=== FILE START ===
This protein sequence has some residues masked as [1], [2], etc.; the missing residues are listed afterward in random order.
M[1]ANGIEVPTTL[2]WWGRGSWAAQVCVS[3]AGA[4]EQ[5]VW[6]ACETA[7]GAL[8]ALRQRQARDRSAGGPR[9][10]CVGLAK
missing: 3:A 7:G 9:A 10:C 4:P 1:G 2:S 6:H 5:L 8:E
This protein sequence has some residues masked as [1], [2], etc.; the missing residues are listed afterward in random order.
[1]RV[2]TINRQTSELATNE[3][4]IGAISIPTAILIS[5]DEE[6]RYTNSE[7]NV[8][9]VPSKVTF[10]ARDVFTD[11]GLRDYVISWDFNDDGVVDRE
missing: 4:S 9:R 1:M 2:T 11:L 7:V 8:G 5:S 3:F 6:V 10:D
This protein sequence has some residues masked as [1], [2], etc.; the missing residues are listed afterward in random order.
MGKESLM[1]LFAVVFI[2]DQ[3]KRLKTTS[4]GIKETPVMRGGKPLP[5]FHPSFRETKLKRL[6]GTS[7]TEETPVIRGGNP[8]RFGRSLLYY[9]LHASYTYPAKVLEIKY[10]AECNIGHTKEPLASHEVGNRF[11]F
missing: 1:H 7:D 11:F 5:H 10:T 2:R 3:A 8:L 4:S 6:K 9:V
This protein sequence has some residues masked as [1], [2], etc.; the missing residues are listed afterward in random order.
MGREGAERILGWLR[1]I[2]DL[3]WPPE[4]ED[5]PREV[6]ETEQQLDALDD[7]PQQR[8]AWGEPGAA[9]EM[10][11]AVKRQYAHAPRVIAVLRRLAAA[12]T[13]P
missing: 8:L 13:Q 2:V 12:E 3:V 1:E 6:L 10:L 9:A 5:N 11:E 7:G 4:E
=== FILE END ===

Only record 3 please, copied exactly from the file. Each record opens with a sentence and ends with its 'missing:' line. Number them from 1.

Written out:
This protein sequence has some residues masked as [1], [2], etc.; the missing residues are listed afterward in random order.
MGKESLM[1]LFAVVFI[2]DQ[3]KRLKTTS[4]GIKETPVMRGGKPLP[5]FHPSFRETKLKRL[6]GTS[7]TEETPVIRGGNP[8]RFGRSLLYY[9]LHASYTYPAKVLEIKY[10]AECNIGHTKEPLASHEVGNRF[11]F
missing: 1:H 7:D 11:F 5:H 10:T 2:R 3:A 8:L 4:S 6:K 9:V